30th Oct 2018, 12:01
Not really, I hear what you are saying but I agree with the original review - he is definitely a fanatic, but in the UK where I come, from 80s and 90s French cars actually had a bad reputation for reliability, however Peugeot models like this stood out - in fact later 405 models, especially the diesels, were famous for good reliability, and some were used as taxis for in excess of 250,000 miles.
Not going to pretend modern cars aren't better, but in older cars from simpler times, change the timing belt and oil on time and you were pretty much trouble free - a far cry from some modern cars I've had where expensive electronic problems arise at even under the 100,000 mile mark. There are pros and cons to keeping both older and newer cars - and newer definitely does not always equal better.
31st Oct 2018, 18:00
I find reliability and durability to be very different things. Reliability can vary from car to car - depending on the type of car, how it's been looked after and used, etc.
Durability is a whole other ball game. I think the average lifespan of a car is 11 years. With older cars the main issues were rust - keep on top of that and the oil changes for the engine, and you were OK. With newer cars, the bodywork and engine and transmissions are a bit tougher, but here is the new problem - even if a modern car is looked after, the engine and gearbox and bodywork can be solid, but the car can be written off easily with a complex expensive electronic problem when it gets a little older.
So whilst you still may see some 80s and 90s cars about, I doubt early 2000s cars will be as long lasting, or about average at best in terms of durability.
1st Dec 2018, 06:36
I'm the owner that posted this review, and I can assure you both that I don't baby this car in the slightest when it comes to my driving style. Africa may not have salted roads, which certainly hinder a car's lifespan, but they have much harsher conditions than we typically do; so even though the brand never managed to meet our country's expectations for size, luxury and durability, a few of its older models have managed to prove themselves more than worthy of my claim toward their reliability in just about every country to which they were imported. That being said, I set out to test that supposed legend this past summer... I did burnouts and 360s on bare, dry pavement, drove it for hours at 5,000+ RPM trips on the thruway to car shows (keep on mind it has the 3spd auto, so 5K equals about 80 MPH), used it as a 150+ mile per day delivery vehicle, and took it on semi-drunken offroad photography expeditions, while drifting it around every corner I could find. This car is a TANK. I've owned two Volvo 850s, a first generation S40, and a Saab 9000 turbo... all of them were a complete joke compared to this car.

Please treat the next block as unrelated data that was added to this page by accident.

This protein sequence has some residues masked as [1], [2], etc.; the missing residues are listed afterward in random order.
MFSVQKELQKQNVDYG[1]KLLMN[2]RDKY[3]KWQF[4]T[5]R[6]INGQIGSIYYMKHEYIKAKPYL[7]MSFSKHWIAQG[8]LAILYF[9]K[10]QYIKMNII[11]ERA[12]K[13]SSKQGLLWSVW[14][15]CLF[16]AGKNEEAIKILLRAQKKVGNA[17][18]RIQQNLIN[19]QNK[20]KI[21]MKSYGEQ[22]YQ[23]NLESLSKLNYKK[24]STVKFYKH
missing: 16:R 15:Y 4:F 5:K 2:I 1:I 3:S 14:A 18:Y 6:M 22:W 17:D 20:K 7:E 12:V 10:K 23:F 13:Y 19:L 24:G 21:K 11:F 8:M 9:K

Sure it's not as fast, and doesn't handle like some of the other, more popular (and expensive) European cars of the time, but it begrudgingly shares one thing in common with the iconic entry level cars like the VW bug, the original Mini, and the Volvo Amazons, as well as their 240s - It will always be ready to go when you need it, and it doesn't need to be fast or particularly flashy to be a fun experience. In a way, to me the 505 actually compares to the old Jeep XJs in terms of reliability, durability, and the ability to go wherever you want it to, albeit with MUCH more comfort along the way.
I'm a driving enthusiast, I'm not biased by brand... I look for the more important unique characteristics that truly make a car great in its own right, despite whatever competition it may have. I'm 23 years old, this is my 25th vehicle in the past 9 years since my first car, and I bought it last April. Come May, it will be the longest I've ever owned a vehicle. Why so many? Because of reliability issues, and the fact that it gets boring after a while... something that will clearly never be an issue with my Peugeot, in just about every single aspect.
I always lusted after Mercedes as a kid, but think about it.... Would you rather have a reliable luxury car that everyone knows, or the one that most MECHANICS have never heard of before? Maintenance procedure is pretty typical to other cars of the time, so the biggest issue is finding parts, which really isn't all that hard if you're a member of Peugeot North America, which I am. Look me up on Facebook, I'm Malachi Smith. Easy to find... my profile picture is of me standing next to my 505 at the NY Citroën Rendezvous of 2018!
If anyone has any questions whatsoever, let me know... I plan to keep this car for a loooooong time!